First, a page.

Last week I was out on the Cohoes Flats looking at shorebirds, hoping to find something good. Both Greater and Lesser Yellowlegs were around as well as several small groups of Least and Semipalmated Sandpipers. A couple of Pectoral Sandpipers were hanging out on flat rocks on the other side of what little Mohawk River water was allowed through the dam and Killdeer called from every side.

Then I spotted a bird that was about the same size as a Pectoral Sandpiper but different. I went back and forth with my binoculars between the pecs and the solo bird enough to make sure it wasn’t a pec, and then snapped a couple shots. I then made my way closer to the bird hoping to get better pictures but watching where I was walking so as not to fall on the not-very-flat flats. So I missed the bird taking off but did see it land much further away and across the water from where I was. I looked at it through my bins for a bit more and decided (I’m not really sure why now, but I do think I saw some buff coloration running down its flanks) that it was a Buff-breasted Sandpiper, which would be weird for the habitat I was in but not unheard of in migration. Plus, I had pics that I was sure would show it as a buffy when I got home and got the images on the computer.

When I did get home and upload the pics I was still sure, with my minimal shorebird-identification ability, that I had a buffy. I emailed the pics to Will and put them on my flickr page and then Will and I discussed the bird over the phone while looking at field guides and pictures on the internet. He wasn’t convinced it was a buffy but I still was so I posted it to the local listserv as a Buff-breasted and he wrote an email to the listserv expressing his reservations, including the possibility that it might be a juvenile Ruff.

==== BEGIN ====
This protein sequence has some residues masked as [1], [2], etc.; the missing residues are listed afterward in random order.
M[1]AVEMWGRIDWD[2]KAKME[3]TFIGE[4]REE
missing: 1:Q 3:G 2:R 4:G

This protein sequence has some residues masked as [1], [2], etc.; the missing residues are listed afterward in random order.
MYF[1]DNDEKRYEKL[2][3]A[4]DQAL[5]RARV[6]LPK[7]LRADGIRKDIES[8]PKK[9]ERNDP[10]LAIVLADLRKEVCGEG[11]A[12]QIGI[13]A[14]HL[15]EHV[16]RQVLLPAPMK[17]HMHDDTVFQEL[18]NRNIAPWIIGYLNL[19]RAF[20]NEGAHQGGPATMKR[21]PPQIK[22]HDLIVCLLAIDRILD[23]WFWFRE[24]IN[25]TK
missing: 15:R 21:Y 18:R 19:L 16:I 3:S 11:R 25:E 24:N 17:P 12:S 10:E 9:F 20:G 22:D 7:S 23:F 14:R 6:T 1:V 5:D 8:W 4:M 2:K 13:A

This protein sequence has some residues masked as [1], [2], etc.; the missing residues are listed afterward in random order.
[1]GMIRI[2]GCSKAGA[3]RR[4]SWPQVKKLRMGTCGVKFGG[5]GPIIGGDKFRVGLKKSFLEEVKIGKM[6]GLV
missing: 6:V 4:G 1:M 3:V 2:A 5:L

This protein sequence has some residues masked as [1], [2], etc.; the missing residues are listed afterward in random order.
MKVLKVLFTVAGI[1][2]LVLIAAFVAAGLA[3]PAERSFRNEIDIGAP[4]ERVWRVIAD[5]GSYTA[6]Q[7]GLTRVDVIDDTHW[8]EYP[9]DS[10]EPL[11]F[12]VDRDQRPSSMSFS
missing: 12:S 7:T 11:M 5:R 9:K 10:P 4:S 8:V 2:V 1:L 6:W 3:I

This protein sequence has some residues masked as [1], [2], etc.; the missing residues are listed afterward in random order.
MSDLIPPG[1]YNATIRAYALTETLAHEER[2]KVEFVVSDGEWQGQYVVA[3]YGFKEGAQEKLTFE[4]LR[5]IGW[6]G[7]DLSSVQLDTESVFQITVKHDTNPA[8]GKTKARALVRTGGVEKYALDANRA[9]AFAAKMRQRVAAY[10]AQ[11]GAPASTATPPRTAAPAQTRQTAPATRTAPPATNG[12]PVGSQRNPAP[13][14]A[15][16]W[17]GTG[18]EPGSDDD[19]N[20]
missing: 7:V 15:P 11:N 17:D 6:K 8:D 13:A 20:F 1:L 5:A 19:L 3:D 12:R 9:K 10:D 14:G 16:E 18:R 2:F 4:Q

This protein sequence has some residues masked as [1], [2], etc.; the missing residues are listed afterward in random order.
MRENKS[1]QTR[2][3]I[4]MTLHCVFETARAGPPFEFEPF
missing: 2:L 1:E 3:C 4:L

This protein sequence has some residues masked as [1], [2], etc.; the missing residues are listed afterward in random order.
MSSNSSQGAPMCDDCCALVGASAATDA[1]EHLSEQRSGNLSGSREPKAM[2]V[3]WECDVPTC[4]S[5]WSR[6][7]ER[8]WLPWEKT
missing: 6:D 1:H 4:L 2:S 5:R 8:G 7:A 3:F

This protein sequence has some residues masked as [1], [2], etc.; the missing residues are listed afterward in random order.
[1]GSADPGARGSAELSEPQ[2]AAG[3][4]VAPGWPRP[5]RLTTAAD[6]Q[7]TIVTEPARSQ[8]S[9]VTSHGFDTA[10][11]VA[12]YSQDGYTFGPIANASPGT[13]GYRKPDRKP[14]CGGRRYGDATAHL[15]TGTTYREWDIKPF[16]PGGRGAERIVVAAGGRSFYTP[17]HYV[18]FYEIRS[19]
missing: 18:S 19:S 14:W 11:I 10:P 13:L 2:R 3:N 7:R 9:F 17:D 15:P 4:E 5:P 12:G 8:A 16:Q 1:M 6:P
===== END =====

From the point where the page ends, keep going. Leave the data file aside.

But before Will put his email up I got an email response from another local birder who also thought a juvenile Ruff couldn’t be ruled out. So of course I went out the next morning before work, hoping to refind the bird, but failed. The Peregrine Falcon that made two passes over the flats might have been the explanation for its absence, or the bird might have just continued its migration.

Leaving the pics up I got a couple of responses from other birders who also felt it could be a juvenile Ruff or a Pectoral Sandpiper.

This started me questioning myself. But I let it sit over the weekend until I heard from Will on Monday night that some folks he knew thought it was a Sharp-tailed Sandpiper so I figured I should repost to the local listserv to say that the ID of the bird was in serious question.

Then things got really interesting. Another local birder posted the links to the pics on the ID Frontiers listserv where some serious birders hang out and lots of responses (which she forwarded to me) started coming in, with birders saying they thought it was a Sharp-tailed Sandpiper, Pectoral Sandpiper, Least Sandpiper, juvenile Ruff, or Eurasian Dotterel. Everyone made sure to mention that it was most definitely not a Buff-breasted Sandpiper. Also, people were mentioning that the lack of field notes made attempts at identification difficult.